Tobermory – what a beautiful place. The first food outlet I encounter is a little cafe on the pier – fish and chips. Whilst all the other customers are outside enjoying the sun – I’m huddled in the shade – saving my crunchy skin just for a little longer.
Pork scratchings…. Did I say that out loud?
Anyway, I ventured out into the heat of the day to find Hubert enjoying the attention of some tourists from Leamington (just up the road from Ella) of all places.
The lady – for I didn’t get her name – told me about the benefits of puffin therapy…
Before I had the chance to think ‘What a load of old ballcocks’ I imagined them sitting in amongst those cheeky faced critters…
Puffin therapy – they might have something there.
In the hospital I worked in in Edinburgh there was such a thing as ‘Therapets’ – these were dogs who came to visit stroke victims – reducing their blood pressure and heartrates purely due to the fact they were cute and cuddly…
The dogs had owners – they didn’t just wander in off the street – in case you were wondering…
We chatted, and I went off on my way to replenish my Irn Bru supply at the local co-op…
‘Chris!’ shouted the woman behind me – she thrust £10 into my hand, ‘for food/ drink or whatever…’ she smiled and I was on my way.
I put my tent up in a nice meadowy field – with daisies no less – a sky lark singing nearby and a cuckoo doing his/ her thing in the background.
This morning at about 10 there came a knock on my tent. The friendly, smiling farmer asked me when I was thinking of moving.
I asked him what would be best for him.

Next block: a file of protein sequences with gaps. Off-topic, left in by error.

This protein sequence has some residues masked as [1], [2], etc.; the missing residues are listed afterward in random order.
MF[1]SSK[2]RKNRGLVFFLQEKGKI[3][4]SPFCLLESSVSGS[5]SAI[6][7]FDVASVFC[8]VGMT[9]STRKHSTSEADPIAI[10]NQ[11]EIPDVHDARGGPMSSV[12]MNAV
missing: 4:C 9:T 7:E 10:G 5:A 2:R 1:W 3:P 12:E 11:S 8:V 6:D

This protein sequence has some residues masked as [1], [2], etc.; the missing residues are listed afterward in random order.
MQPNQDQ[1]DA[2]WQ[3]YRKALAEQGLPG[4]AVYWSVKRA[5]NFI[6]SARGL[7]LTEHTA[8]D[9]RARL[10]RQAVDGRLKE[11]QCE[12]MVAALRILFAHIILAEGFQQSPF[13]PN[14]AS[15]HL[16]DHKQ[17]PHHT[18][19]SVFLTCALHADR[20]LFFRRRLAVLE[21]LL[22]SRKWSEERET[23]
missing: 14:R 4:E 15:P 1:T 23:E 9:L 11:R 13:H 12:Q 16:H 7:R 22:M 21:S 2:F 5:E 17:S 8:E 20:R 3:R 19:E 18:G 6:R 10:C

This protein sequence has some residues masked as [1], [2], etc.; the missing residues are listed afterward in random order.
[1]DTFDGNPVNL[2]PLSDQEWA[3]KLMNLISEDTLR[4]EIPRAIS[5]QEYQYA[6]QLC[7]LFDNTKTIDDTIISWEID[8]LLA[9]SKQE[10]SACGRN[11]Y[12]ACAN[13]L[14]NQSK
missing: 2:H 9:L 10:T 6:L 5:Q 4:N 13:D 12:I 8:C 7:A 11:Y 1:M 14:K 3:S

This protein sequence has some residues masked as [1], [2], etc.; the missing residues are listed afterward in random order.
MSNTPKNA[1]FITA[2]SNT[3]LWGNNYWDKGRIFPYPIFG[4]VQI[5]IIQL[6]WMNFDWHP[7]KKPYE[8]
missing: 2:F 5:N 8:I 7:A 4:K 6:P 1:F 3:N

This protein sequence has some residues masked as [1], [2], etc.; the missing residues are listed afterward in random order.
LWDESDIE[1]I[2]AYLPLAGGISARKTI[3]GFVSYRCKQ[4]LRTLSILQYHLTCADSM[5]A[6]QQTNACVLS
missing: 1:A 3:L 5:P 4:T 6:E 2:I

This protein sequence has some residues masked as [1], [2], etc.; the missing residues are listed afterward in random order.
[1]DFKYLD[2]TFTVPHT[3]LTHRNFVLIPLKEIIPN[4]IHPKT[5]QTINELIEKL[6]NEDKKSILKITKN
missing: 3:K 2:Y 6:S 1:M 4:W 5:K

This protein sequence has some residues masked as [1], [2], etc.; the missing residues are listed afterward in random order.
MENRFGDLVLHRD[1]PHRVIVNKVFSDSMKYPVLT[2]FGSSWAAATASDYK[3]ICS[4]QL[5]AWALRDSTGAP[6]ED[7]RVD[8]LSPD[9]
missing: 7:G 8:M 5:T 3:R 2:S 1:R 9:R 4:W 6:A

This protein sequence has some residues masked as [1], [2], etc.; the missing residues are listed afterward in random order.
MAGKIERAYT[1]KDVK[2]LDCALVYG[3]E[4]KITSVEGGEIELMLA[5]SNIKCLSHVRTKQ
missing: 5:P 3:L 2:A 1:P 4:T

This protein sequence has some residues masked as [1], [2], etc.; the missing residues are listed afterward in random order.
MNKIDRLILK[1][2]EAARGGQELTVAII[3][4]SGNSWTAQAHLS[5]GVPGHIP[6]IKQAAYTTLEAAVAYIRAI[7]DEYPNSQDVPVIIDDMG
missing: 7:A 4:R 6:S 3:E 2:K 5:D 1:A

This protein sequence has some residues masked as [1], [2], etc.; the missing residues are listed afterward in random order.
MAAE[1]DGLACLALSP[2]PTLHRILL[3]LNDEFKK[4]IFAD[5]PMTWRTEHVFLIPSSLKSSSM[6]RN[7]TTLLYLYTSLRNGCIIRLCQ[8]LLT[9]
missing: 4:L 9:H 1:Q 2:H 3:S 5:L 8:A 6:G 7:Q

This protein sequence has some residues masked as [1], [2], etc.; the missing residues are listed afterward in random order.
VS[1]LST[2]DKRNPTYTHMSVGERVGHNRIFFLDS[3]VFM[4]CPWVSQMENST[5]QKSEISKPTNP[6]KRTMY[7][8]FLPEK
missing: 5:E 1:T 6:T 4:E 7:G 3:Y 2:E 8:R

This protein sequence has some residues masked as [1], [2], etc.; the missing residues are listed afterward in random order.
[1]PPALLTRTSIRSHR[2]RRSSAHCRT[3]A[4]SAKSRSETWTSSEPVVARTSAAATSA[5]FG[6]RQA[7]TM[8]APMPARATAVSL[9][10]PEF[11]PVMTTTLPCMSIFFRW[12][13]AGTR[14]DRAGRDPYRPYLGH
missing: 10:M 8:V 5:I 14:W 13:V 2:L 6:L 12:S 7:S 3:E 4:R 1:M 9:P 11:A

He explained the cows were coming in in a couple of hours – they should be ok with me – but the bull might get a little narked.
I agreed to leave before they arrived.
Ella phoned – all chatty – I explained the situation.
I realised I needed to get packing – so I said, “I need to go, the bull’s coming,”
Ella responds,’THE BULL’S COMING?’
Obviously thinking I sounded very calm…
Made me laugh
I arrived in a small village – Salen – half way along Mull’s north coast.
The walk had been beautiful, hugging the sound of Mull (not a radio station – the vast expanse of water to the north) the smell of wild garlic and coconut from the gorse mixing deliciously.
I chatted with a couple of guys – telling tales of derring etc.
One of them looks me in the eye and says, ‘Well, I hope I never see you again – what do you think of that?’
‘I…er…hmmm?’ was my rapier like response…
I walked on wondering what had happened there.
And then I arrived here…
Run by the lovely Elaine. Happy chat/ delicious food…’No, it’s on the house…’
And the smile had returned to my lips.
On the edge of Salen there are some roadworks…so you might want add a bit to your journey time…
No, get back on track, Chris…
I was negotiating these when I heard some shouting behind me.
Although I’m acquainted with a bunch of folk in these parts – I don’t know anyone sufficiently well for them to bellow after me.
Finally, curiosity got the better of me and I asked the obvious question (there were no other folk on the road) – ‘Are you shouting at me?’
‘Yes, yes…’ said Amanda Hughes from the walk a mile group and her dad.
Still unclear as to what to do in such circumstances after all this time, I followed her cue and we had a hug.
We chatted, laughed, smiled, took photos…
When it came time to go, Amanda extended her hand to shake – a little more formal after the earlier excitement?
No, I think she got a shock when she discovered what a man smells like after walking in the wilds of Scotland for two weeks and thought better of the follow up hug.
No matter, I grabbed hold of her anyway – then her dad…
That’s the Salen solution.
This is a hoot – why don’t you try to randomly bump into me on the road and then regret it instantly when you enter the rancid hug of death.
I’m quite nice really.
Walk a mile